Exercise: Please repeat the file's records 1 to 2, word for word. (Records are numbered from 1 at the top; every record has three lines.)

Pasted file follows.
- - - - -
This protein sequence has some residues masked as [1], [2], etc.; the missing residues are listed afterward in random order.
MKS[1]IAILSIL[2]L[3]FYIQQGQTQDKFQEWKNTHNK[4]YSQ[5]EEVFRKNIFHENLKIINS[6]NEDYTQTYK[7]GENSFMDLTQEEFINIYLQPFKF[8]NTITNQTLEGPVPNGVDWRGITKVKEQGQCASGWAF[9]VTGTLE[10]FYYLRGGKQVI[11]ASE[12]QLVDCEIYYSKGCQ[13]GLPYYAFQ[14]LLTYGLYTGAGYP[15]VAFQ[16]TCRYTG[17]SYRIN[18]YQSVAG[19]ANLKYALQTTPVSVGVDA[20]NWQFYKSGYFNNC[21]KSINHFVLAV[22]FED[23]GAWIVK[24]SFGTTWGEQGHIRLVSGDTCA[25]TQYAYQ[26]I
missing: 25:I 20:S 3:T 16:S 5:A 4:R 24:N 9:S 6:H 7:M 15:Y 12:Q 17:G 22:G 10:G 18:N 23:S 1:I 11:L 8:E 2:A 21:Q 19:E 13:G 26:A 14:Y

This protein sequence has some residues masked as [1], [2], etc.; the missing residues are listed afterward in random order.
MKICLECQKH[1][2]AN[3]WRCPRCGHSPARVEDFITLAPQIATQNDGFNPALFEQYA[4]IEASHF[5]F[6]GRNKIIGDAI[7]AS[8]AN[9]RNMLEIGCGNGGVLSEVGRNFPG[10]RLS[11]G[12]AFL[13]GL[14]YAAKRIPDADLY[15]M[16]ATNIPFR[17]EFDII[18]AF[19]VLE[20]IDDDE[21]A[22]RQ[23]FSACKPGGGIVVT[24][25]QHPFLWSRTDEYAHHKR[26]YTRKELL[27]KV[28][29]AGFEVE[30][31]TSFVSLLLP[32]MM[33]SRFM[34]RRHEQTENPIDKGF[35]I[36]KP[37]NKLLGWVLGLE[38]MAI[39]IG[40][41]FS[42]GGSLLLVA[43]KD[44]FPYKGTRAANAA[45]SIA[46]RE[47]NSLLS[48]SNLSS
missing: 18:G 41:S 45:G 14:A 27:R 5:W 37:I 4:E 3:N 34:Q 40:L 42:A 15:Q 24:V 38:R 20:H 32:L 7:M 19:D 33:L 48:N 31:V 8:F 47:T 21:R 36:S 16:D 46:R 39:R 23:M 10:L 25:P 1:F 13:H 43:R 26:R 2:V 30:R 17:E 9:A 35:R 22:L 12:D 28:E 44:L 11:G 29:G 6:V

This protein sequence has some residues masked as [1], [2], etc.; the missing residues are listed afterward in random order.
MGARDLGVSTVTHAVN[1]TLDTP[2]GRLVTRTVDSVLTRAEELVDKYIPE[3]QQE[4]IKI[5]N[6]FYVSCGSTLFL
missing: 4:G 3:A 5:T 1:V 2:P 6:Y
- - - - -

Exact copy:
This protein sequence has some residues masked as [1], [2], etc.; the missing residues are listed afterward in random order.
MKS[1]IAILSIL[2]L[3]FYIQQGQTQDKFQEWKNTHNK[4]YSQ[5]EEVFRKNIFHENLKIINS[6]NEDYTQTYK[7]GENSFMDLTQEEFINIYLQPFKF[8]NTITNQTLEGPVPNGVDWRGITKVKEQGQCASGWAF[9]VTGTLE[10]FYYLRGGKQVI[11]ASE[12]QLVDCEIYYSKGCQ[13]GLPYYAFQ[14]LLTYGLYTGAGYP[15]VAFQ[16]TCRYTG[17]SYRIN[18]YQSVAG[19]ANLKYALQTTPVSVGVDA[20]NWQFYKSGYFNNC[21]KSINHFVLAV[22]FED[23]GAWIVK[24]SFGTTWGEQGHIRLVSGDTCA[25]TQYAYQ[26]I
missing: 25:I 20:S 3:T 16:S 5:A 4:R 24:N 9:S 6:H 7:M 15:Y 12:Q 17:G 22:G 10:G 18:N 23:S 1:I 11:L 8:E 2:A 21:Q 19:E 13:G 26:A 14:Y

This protein sequence has some residues masked as [1], [2], etc.; the missing residues are listed afterward in random order.
MKICLECQKH[1][2]AN[3]WRCPRCGHSPARVEDFITLAPQIATQNDGFNPALFEQYA[4]IEASHF[5]F[6]GRNKIIGDAI[7]AS[8]AN[9]RNMLEIGCGNGGVLSEVGRNFPG[10]RLS[11]G[12]AFL[13]GL[14]YAAKRIPDADLY[15]M[16]ATNIPFR[17]EFDII[18]AF[19]VLE[20]IDDDE[21]A[22]RQ[23]FSACKPGGGIVVT[24][25]QHPFLWSRTDEYAHHKR[26]YTRKELL[27]KV[28][29]AGFEVE[30][31]TSFVSLLLP[32]MM[33]SRFM[34]RRHEQTENPIDKGF[35]I[36]KP[37]NKLLGWVLGLE[38]MAI[39]IG[40][41]FS[42]GGSLLLVA[43]KD[44]FPYKGTRAANAA[45]SIA[46]RE[47]NSLLS[48]SNLSS
missing: 18:G 41:S 45:G 14:A 27:R 5:W 37:I 4:E 3:N 34:Q 40:L 42:A 15:Q 24:V 38:R 20:H 32:L 7:M 19:D 33:L 48:N 31:V 8:F 47:T 21:R 36:S 16:D 46:R 39:R 23:M 10:L 25:P 1:F 13:H 43:R 26:R 2:V 30:R 17:E 9:A 35:R 22:L 12:D 28:E 44:L 11:G 29:G 6:V